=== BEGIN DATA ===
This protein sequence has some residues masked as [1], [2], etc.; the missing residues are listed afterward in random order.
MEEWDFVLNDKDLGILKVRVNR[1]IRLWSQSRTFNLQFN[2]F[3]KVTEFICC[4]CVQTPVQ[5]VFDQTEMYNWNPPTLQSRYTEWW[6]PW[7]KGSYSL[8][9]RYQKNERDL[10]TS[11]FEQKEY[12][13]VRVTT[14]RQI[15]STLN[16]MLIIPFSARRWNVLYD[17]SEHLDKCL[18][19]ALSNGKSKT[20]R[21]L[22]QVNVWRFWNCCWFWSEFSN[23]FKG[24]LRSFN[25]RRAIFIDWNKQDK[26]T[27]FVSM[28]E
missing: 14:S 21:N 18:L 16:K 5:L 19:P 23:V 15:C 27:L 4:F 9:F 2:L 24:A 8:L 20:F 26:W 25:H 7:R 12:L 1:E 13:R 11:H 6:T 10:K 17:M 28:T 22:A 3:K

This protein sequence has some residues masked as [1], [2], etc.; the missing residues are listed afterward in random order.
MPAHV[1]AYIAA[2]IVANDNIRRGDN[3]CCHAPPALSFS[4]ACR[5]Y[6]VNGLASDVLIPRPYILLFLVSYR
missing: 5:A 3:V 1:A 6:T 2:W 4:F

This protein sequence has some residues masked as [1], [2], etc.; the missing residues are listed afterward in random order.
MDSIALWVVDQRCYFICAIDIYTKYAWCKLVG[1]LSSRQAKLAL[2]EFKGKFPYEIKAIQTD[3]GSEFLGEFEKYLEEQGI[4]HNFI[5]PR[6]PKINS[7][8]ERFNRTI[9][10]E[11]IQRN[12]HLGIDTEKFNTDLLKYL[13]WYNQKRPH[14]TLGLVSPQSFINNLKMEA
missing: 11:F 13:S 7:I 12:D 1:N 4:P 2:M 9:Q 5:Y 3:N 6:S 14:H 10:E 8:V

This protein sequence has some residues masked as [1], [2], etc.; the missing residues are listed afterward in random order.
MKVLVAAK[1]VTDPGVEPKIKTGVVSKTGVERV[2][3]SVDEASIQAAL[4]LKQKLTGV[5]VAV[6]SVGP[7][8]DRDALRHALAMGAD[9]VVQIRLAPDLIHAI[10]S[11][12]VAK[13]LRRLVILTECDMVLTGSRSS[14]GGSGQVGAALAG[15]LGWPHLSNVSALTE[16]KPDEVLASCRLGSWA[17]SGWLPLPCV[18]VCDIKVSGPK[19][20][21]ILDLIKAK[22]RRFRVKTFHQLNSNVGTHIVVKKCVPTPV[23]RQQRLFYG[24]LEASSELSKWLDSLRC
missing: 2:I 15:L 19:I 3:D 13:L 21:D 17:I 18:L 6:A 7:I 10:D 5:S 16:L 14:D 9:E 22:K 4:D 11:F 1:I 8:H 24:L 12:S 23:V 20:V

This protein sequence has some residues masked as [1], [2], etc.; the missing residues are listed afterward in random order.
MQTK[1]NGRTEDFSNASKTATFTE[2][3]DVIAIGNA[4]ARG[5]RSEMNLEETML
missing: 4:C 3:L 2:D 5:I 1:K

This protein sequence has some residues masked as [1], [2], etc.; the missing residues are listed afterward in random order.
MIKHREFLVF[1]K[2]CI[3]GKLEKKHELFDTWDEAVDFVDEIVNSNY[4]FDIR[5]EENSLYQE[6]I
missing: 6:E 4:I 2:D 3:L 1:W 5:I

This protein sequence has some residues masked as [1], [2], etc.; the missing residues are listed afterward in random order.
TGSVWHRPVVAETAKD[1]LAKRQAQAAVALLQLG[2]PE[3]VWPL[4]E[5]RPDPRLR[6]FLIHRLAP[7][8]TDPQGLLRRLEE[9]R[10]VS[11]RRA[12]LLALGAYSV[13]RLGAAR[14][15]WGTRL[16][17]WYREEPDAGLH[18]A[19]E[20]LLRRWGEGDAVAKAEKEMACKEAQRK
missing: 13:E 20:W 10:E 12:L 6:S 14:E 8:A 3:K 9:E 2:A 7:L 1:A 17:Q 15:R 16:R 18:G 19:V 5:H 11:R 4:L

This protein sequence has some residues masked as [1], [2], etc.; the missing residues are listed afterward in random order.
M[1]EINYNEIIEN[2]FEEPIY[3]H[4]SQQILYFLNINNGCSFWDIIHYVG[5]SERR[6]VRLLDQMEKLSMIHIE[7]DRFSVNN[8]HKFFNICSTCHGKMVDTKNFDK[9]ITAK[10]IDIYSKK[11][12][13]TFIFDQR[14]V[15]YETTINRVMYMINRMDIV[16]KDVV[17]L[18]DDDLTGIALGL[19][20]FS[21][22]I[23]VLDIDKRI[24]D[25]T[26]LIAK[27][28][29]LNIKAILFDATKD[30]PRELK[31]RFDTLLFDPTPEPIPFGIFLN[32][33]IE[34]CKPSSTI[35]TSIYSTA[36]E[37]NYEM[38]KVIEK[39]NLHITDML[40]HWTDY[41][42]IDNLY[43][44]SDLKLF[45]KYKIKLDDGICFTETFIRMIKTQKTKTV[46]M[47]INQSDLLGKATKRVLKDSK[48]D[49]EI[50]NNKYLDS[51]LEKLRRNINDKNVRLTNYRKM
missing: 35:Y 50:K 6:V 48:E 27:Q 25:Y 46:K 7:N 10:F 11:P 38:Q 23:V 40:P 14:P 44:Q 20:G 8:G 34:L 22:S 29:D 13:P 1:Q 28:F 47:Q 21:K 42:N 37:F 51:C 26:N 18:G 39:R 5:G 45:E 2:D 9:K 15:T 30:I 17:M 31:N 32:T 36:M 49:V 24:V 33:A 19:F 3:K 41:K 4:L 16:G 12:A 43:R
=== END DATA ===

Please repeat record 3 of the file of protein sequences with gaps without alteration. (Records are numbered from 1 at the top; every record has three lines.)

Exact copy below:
This protein sequence has some residues masked as [1], [2], etc.; the missing residues are listed afterward in random order.
MDSIALWVVDQRCYFICAIDIYTKYAWCKLVG[1]LSSRQAKLAL[2]EFKGKFPYEIKAIQTD[3]GSEFLGEFEKYLEEQGI[4]HNFI[5]PR[6]PKINS[7][8]ERFNRTI[9][10]E[11]IQRN[12]HLGIDTEKFNTDLLKYL[13]WYNQKRPH[14]TLGLVSPQSFINNLKMEA
missing: 11:F 13:S 7:I 12:D 1:N 4:P 2:M 9:Q 5:Y 3:N 6:S 14:H 10:E 8:V